Syllabus subtopic: Government policies and interventions for development in various sectors and issues arising out of their design and implementation.
Prelims and Mains focus: about the RTI Act, 2005 and issues related to its abuse; office of Information Comissioners and the controversy around their appointment.
News: Flagging “fears” over the “abuse” of the Right to Information (RTI) Act, the Supreme Court Monday observed “there have been innumerable cases of blackmail, extortion in its working” which it wanted to address.
The remarks were made by a bench of Chief Justice of India S A Bobde and Justices B R Gavai and Surya Kant. The bench was hearing a plea by RTI activist Anjali Bharadwaj seeking direction to the Centre and states to implement the court’s direction earlier this year to appoint information commissioners (ICs) without further delay.
In the past, SC has warned against a situation where 75% of the staff of public authorities spends 75% of the time answering RTI queries.
At other times, it has also acknowledged information officers have evaded answers to queries. What SC says will invariably influence how public information officers respond to RTIs.
Court’s directive to the Centre
The bench asked the Centre and states to fill the vacancies within three months.
It also asked the Centre to upload on the official website names of members of the Search Committee for selection of ICs of the Central Information Commission within two weeks.
What did the court say regarding the abuse of RTI?
Guidelines should be laid down to check the locus of the RTI applicant and put a “filter” on the kind of requests made under the 2005 Act.
There is the serious problem of people filing RTI requests with malafide intentions, people set up by rivals.
The RTI Act had become a source of criminal intimidation by people with an axe to grind. “Criminal intimidation is a nice word for ‘blackmail.”
People who call themselves “RTI activists” and were in no way concerned with the issues on which they file RTI requests had impeded government functioning,
The court is willing to hear arguments on the locus of people who filed RTIs and also about setting up a “filter which can be rightfully employed.”
Right to Information (Amendment) Act, 2019
Term of Information Commissioners: Under the Act, Chief Information Commissioner (CIC) and Information Commissioners (ICs) are appointed at the national and state level to implement the provisions of the Act. The Act states that the CIC and other ICs (appointed at the central and state level) will hold office for a term of five years. The Bill removes this provision and states that the central government will notify the term of office for the CIC and the ICs.
Determination of salary: The Act states that the salary of the CIC and ICs (at the central level) will be equivalent to the salary paid to the Chief Election Commissioner and Election Commissioners, respectively. Similarly, the salary of the CIC and ICs (at the state level) will be equivalent to the salary paid to the Election Commissioners and the Chief Secretary to the state government, respectively.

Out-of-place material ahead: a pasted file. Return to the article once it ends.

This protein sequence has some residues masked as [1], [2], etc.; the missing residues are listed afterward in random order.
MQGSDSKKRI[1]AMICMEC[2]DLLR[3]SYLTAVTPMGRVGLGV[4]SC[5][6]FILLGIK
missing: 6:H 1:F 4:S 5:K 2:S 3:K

The Bill seeks to amend these provisions to state that the salaries, allowances, and other terms and conditions of service of the central and state CIC and ICs will be determined by the central government.
Deductions in salary: The Act states that at the time of the appointment of the CIC and ICs (at the central and state level), if they are receiving pension or any other retirement benefits for previous government service, their salaries will be reduced by an amount equal to the pension.
Previous government service includes service under: (i) the central government, (ii) state government, (iii) corporation established under a central or state law, and (iv) government company owned or controlled by the central or state government.
The Bill removes these provisions.
RTI vs Right to Privacy
Conceptually, RTI and the right to privacy are both complementary as well as in conflict to each other.
While RTI increases access to information, the right to privacy protects it instead.
At the same time they both function, as citizen rights safeguarding liberty, against state’s overreach.
When the question of harmonising the contradicting rights arises, it should:
give justice to the larger public interest
advance the public morality
RTI vs Official Secrets Act, 1923
The OSA was enacted in 1923 by the British to keep certain kinds of information confidential, including, but not always limited to, information involving the affairs of state, diplomacy, national security, espionage, and other state secrets.
Whenever there is a conflict between the two laws, the provisions of the RTI Act override those of the OSA.
Section 22 of the RTI Act states that its provisions will have effect notwithstanding anything that is inconsistent with them in the OSA.
Similarly, under Section 8(2) of the RTI Act, a public authority may allow access to information covered under the OSA, “if the public interest in disclosure outweighs the harm to the protected interest”.